Mershon Center for International Security Studies
March 6, 2017
In This Issue
In the Media
Paul Beck
Distinguished Professor Emeritus of Social and Behavioral Sciences

"Race for Ohio's next Governor taking shape"
WSYX-TV Columbus
March 2, 2017
Richard Gunther
Professor Emeritus of Political Science

"Congressional redistricting plan open for debate"
Akron Beacon Journal
March 2, 2017
David Stebenne
Professor of History and Law

"Donald Trump and the self help movement"
About Mershon Memo
Mershon Memo is a weekly e-mail newsletter distributed by the Mershon Center for International Security Studies, a unit of the Office of International Affairs at The Ohio State University.
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Mershon Events
Thursday, March 9, 2017

Tana Johnson
"Permeation of Global Governance by Pressure Groups"
12 p.m., 120 Mershon Center, 1501 Neil Ave.

Tana Johnson Tana Johnson is assistant professor of public policy and political science at Duke University. Her book Organizational Progeny: Why Governments are Losing Control over the Proliferating Structures of Global Governance (Oxford University Press, 2014) shows that in a variety of policy areas, global governance structures are getting harder for national governments to control -- not only because the quantity and staffing of international organizations has mushroomed, but also because the people working in these organizations try to insulate any new organizations against governments' interference. In this presentation, Johnson will discuss which types of NGOs have the most input at the United Nations and other intergovernmental organizations. Read more and register at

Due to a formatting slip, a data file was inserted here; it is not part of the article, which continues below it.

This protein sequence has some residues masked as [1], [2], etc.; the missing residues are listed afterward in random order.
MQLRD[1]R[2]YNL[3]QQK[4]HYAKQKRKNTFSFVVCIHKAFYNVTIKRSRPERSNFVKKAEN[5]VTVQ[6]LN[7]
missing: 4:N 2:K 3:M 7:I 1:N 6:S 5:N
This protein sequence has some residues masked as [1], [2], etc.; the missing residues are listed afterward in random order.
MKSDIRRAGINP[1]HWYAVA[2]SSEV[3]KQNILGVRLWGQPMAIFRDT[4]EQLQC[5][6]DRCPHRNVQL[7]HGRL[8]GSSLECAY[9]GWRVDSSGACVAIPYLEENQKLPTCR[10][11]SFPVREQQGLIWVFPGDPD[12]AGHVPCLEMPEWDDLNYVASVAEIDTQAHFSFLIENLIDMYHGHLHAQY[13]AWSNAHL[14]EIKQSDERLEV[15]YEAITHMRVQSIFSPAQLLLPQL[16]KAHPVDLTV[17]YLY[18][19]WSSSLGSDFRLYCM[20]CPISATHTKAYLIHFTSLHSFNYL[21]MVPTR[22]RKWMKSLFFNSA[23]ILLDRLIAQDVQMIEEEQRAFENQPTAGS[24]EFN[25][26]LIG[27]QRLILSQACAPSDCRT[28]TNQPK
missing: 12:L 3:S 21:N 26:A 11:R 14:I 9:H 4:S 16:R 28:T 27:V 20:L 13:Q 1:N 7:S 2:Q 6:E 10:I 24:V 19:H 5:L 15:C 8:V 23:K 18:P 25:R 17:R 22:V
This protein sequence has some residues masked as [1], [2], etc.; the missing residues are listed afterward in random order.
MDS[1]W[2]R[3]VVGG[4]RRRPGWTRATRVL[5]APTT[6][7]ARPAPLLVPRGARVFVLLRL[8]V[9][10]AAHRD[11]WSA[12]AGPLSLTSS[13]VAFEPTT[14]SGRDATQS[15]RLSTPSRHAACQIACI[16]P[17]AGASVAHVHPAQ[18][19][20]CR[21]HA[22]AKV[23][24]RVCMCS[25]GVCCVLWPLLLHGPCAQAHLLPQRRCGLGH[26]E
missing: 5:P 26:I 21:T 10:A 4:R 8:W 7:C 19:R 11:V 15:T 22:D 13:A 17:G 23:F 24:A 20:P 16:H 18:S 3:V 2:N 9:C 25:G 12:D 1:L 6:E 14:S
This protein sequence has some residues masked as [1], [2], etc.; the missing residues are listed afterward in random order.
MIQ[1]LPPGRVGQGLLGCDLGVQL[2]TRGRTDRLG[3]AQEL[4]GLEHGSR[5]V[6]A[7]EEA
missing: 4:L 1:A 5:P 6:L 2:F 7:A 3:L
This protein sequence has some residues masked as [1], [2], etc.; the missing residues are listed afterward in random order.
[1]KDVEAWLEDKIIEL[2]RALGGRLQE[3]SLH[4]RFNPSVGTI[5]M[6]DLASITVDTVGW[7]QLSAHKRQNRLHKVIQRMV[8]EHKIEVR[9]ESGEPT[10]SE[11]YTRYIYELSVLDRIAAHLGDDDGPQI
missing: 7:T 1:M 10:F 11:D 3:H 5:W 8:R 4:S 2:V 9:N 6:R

Thursday, March 16 - Sunday, March 19, 2017

International Conference on Conflict Resolution Education
"Tools for Preparing the Change Leaders of the Future:
Social Enterprise, Innovation and Education"
Ohio Union, 1739 N. High St.
Co-sponsored by Global Partnership for the Prevention of Armed Conflict

Conflict Resolution Education logo The International Conference on Conflict Resolution Education (CRE) is an opportunity to engage in interdisciplinary collaboration and research. Presentations will focus on innovations in conflict resolution that are making broad impacts on social entrepreneurship and peacebuilding in the local to global community. The conference is intended for educators, staff and administration in primary, secondary and higher education, as well as members of the business community, policymakers, researchers, non-profit leaders, media groups, philanthropists, and anyone wishing to make positive change in their communities. Participants will exchange best practices, evaluation methodology, creation of policy implementation structures, consideration of obstacles to success, and new and innovative use of training, resources and technology. Read more and register at
Thursday, March 23, 2017

Tarak Barkawi
"Combat and Historiography in the Battle of Sangshak"
12 p.m., 120 Mershon Center, 1501 Neil Ave.

Tarak Barkawi Tarak Barkawi is a reader in the Department of International Relations at the London School of Economics and Political Science. He writes on the pivotal place of armed force in globalization, imperialism, and modernization, and on the neglected significance of war in social and political theory. His book on the Indian and British armies in World War II, Soldiers of Empire, is forthcoming from Cambridge University Press. Barkawi was a postdoctoral fellow at the Mershon Center in 2006-07. In this talk, he will examine historiographical debates regarding the Battle of Sangshak, showing how history about war is shaped by those who experienced it. Read more and register at